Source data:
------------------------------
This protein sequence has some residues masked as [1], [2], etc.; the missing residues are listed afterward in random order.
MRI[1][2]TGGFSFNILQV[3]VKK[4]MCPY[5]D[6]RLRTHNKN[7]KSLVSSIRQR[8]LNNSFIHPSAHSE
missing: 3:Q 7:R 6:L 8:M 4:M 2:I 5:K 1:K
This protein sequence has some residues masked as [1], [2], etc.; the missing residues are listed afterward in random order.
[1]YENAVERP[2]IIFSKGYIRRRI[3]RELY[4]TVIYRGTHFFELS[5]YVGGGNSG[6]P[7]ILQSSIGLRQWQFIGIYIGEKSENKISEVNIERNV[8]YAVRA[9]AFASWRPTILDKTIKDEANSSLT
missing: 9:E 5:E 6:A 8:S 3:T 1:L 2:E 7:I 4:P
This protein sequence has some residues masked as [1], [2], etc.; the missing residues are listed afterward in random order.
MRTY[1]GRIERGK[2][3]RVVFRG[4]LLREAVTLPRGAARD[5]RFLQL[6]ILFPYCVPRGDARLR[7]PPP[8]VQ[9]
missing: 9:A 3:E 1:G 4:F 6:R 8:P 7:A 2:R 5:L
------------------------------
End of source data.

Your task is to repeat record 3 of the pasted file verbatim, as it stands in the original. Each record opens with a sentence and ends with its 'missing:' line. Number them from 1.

This protein sequence has some residues masked as [1], [2], etc.; the missing residues are listed afterward in random order.
MRTY[1]GRIERGK[2][3]RVVFRG[4]LLREAVTLPRGAARD[5]RFLQL[6]ILFPYCVPRGDARLR[7]PPP[8]VQ[9]
missing: 9:A 3:E 1:G 4:F 6:R 8:P 7:A 2:R 5:L